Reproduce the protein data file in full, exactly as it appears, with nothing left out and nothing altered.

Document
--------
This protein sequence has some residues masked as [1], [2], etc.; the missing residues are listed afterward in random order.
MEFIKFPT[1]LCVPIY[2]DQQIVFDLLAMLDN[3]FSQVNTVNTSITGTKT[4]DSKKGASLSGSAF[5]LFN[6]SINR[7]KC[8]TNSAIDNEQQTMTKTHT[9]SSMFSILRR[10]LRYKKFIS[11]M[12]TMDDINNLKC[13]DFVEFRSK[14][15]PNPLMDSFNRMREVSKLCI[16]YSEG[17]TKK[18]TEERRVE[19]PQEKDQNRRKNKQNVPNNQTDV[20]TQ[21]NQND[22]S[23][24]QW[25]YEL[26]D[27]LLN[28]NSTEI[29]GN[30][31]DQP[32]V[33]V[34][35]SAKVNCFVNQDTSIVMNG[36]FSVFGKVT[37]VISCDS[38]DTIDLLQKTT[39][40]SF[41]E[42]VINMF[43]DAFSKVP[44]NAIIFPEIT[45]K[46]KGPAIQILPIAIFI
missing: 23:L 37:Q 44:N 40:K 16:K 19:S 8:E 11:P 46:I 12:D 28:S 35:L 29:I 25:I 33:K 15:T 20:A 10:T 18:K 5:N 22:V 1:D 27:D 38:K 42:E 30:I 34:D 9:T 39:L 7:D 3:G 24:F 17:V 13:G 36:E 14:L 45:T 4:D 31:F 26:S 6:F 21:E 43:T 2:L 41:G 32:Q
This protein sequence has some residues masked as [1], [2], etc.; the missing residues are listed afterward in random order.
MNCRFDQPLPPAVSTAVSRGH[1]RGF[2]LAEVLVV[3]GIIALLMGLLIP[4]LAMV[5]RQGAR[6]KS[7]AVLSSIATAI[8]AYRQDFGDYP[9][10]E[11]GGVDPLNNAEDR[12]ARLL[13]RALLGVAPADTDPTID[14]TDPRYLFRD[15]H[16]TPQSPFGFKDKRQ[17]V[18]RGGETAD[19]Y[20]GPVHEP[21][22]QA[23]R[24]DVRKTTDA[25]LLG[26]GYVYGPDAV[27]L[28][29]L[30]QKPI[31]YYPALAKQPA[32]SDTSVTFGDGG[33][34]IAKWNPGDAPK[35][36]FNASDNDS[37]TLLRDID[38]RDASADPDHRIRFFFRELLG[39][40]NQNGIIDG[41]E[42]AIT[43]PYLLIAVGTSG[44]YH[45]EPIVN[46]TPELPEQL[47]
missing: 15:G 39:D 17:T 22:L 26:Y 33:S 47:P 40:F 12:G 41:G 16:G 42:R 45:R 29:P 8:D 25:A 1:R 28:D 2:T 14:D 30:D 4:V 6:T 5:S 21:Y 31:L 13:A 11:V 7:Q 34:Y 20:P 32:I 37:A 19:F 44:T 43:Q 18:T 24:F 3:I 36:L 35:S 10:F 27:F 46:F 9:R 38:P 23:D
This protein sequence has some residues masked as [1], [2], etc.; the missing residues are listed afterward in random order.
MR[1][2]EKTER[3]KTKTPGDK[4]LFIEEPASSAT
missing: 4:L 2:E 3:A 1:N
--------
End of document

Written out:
This protein sequence has some residues masked as [1], [2], etc.; the missing residues are listed afterward in random order.
MEFIKFPT[1]LCVPIY[2]DQQIVFDLLAMLDN[3]FSQVNTVNTSITGTKT[4]DSKKGASLSGSAF[5]LFN[6]SINR[7]KC[8]TNSAIDNEQQTMTKTHT[9]SSMFSILRR[10]LRYKKFIS[11]M[12]TMDDINNLKC[13]DFVEFRSK[14][15]PNPLMDSFNRMREVSKLCI[16]YSEG[17]TKK[18]TEERRVE[19]PQEKDQNRRKNKQNVPNNQTDV[20]TQ[21]NQND[22]S[23][24]QW[25]YEL[26]D[27]LLN[28]NSTEI[29]GN[30][31]DQP[32]V[33]V[34][35]SAKVNCFVNQDTSIVMNG[36]FSVFGKVT[37]VISCDS[38]DTIDLLQKTT[39][40]SF[41]E[42]VINMF[43]DAFSKVP[44]NAIIFPEIT[45]K[46]KGPAIQILPIAIFI
missing: 23:L 37:Q 44:N 40:K 16:K 19:S 8:E 11:P 46:I 12:D 28:S 35:L 29:I 25:I 33:K 15:T 20:A 10:T 18:K 5:N 22:V 1:D 27:D 38:K 42:E 30:I 34:D 9:T 39:L 7:D 3:G 24:F 17:V 13:G 36:E 14:L 45:T 4:D 31:F 26:S 6:F 21:E 43:T 2:L 41:G 32:Q
This protein sequence has some residues masked as [1], [2], etc.; the missing residues are listed afterward in random order.
MNCRFDQPLPPAVSTAVSRGH[1]RGF[2]LAEVLVV[3]GIIALLMGLLIP[4]LAMV[5]RQGAR[6]KS[7]AVLSSIATAI[8]AYRQDFGDYP[9][10]E[11]GGVDPLNNAEDR[12]ARLL[13]RALLGVAPADTDPTID[14]TDPRYLFRD[15]H[16]TPQSPFGFKDKRQ[17]V[18]RGGETAD[19]Y[20]GPVHEP[21][22]QA[23]R[24]DVRKTTDA[25]LLG[26]GYVYGPDAV[27]L[28][29]L[30]QKPI[31]YYPALAKQPA[32]SDTSVTFGDGG[33][34]IAKWNPGDAPK[35][36]FNASDNDS[37]TLLRDID[38]RDASADPDHRIRFFFRELLG[39][40]NQNGIIDG[41]E[42]AIT[43]PYLLIAVGTSG[44]YH[45]EPIVN[46]TPELPEQL[47]
missing: 15:G 39:D 17:T 22:L 26:Y 33:S 47:P 40:F 12:G 41:G 16:G 42:R 45:R 29:P 8:D 25:A 1:R 28:D 2:T 14:D 30:D 4:V 6:T 5:S 21:Y 31:L 13:A 11:V 7:Q 34:Y 20:P 32:I 37:A 19:F 44:T 43:Q 18:T 24:F 3:I 36:L 35:S 10:F 27:F 46:F 9:R 38:P 23:D
This protein sequence has some residues masked as [1], [2], etc.; the missing residues are listed afterward in random order.
MR[1][2]EKTER[3]KTKTPGDK[4]LFIEEPASSAT
missing: 4:L 2:E 3:A 1:N